Can you get pet insurance with pre-existing conditions?
Most pet insurance policies do not cover pre-existing conditions. Since pets are considered property, there are more restrictions and exclusions than apply to health insurance for humans. So the earlier you cover your pet, the greater chance you have of covering chronic illnesses that may develop later in life.
The costs of covering pre-existing conditions are high and since the average life expectancy is 10-12 years for dogs and 10-14 years for cats, pet insurance companies may not cover them. Some may cover pre-existing conditions if they are curable and your pet has not experienced the condition for a certain amount of time.
What is considered a pre-existing condition?
A pre-existing condition is any injury or illness your pet experiences before your policy’s waiting period is over. In other words, any medical condition that your pet has before the policy starts is not covered. This prevents pet owners from getting pet insurance right after a major injury or illness diagnosis. Pet insurance is used to cover a pet’s future illness or injuries, not those in the past.
So for example, if your dog breaks a leg before you enrolled in a pet insurance plan, then any expenses related to the injury will not be covered. Any future related treatments and expenses are also not covered. A condition is considered pre-existing even if your pet never visited a vet before it was officially diagnosed or treated. All that matters to the insurers is when your pet began to exhibit the first symptoms. There are typically two types of pre-existing conditions: curable and incurable.
Curable pre-existing conditions are illnesses or injuries that your pet was treated for and is no longer suffering from. Some pet insurance companies typically have a limit of 12 months to 24 months where your pet shows no symptoms for a condition to be considered cured. Some examples are:
- Respiratory infections
- Urinary tract/bladder infections
- Vomiting, diarrhea, and other gastrointestinal disorders
- Ear infections
- Other curable conditions
Incurable pre-existing conditions are illnesses or injuries that cannot be cured. They are ongoing conditions and must be managed. Just a few of the examples are:
- Urinary blockages
- Heart or kidney disease
- hip dysplasia
- Other chronic conditions
Bilateral conditions affect both sides of your pet’s body. Examples include hip dysplasia or a cruciate ligament tear. If a pet has a condition that impacts one side of their body, the chances are high that it will also impact their other side. So if your pet has a pre-existing bilateral condition on one side of their body, pet insurance companies typically will not cover the other side if symptoms arise.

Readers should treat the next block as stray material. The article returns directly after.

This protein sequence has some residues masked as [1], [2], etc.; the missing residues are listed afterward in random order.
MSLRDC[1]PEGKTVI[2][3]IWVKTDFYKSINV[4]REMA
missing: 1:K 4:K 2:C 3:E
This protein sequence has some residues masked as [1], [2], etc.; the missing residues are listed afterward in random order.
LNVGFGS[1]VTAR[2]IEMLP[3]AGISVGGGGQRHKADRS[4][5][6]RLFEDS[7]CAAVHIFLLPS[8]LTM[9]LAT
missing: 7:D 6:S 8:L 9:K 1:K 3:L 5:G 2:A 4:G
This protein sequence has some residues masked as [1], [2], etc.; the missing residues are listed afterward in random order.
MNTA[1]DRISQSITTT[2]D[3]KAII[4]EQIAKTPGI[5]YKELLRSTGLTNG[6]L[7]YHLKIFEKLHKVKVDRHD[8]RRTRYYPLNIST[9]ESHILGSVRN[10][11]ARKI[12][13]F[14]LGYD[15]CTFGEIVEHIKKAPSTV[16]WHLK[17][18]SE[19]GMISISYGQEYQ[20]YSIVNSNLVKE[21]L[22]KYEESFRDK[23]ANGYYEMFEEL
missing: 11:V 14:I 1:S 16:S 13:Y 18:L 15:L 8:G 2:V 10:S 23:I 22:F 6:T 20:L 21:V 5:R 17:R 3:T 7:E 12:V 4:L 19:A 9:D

How does an insurer determine a pre-existing condition?
Some pet insurance companies review the past 12 to 24 months of your pet’s life to establish pre-existing conditions. They typically will request a full medical exam and ask for past veterinary records.
Some plans do not cover certain breeds due to the fact they are predisposed to certain medical conditions. Different pet insurance providers may define and handle pre-existing conditions differently, so it is important to get quotes from several pet insurers and compare costs and coverages before choosing a plan.
Pet insurance cost with pre-existing conditions
No pet insurance company covers chronic pre-existing conditions. Some, however, will cover curable pre-existing conditions subject to certain limitations. The cost of pet insurance depends on many variables, including the type of pet, breed, sex, age, where you live, the different types of coverages offered, and your deductible. Here are the average costs for both accident-only and accident and illness (comprehensive) coverage.
Accident-only average premiums
- Annual: $218.13
- Monthly: $18.17
- Annual: $133.61
- Monthly: $11.13
Accident and illness average premiums
- Annual: $594.15
- Monthly: $49.51
- Annual: $341.81
- Monthly: $28.48
How to select the right pet insurance when dealing with pre-existing conditions
Not all pet insurance companies cover even curable pre-existing conditions. The first step is to find an insurer that does. It is important to understand what pre-existing conditions a pet insurance company classifies as curable or incurable. Once you have narrowed down your list of insurers to those that will cover a certain condition, the next step will be to compare the different types of coverage offered and get price quotes for policies. If you have a pet with pre-existing conditions, it is important to take good care of them to ensure they stay healthy. Keep up to date with vet check-ups and vaccinations, and offer good nutrition and exercise.
Getting pet insurance early on can minimize the potential that your pet develops a pre-existing condition that will not be covered. The earlier you cover your pet, the more peace of mind you will have. Enrolling your pet in a policy while they’re still healthy will improve their chances of being fully covered if something happens down the road. Even if your pet has a pre-existing condition, your pet is still eligible for pet insurance and any pre-existing condition should not stop you from considering coverage for other potential medical conditions that may happen later.
Pet insurance is structured similarly to health insurance for humans. They both include annual premiums, deductibles, annual limits, and copays. Pet insurance companies also have different riders that you can add, as well as additional coverage options. When considering pet insurance companies, be sure to compare the reputation, stability, customer service, and the claims process for each insurer.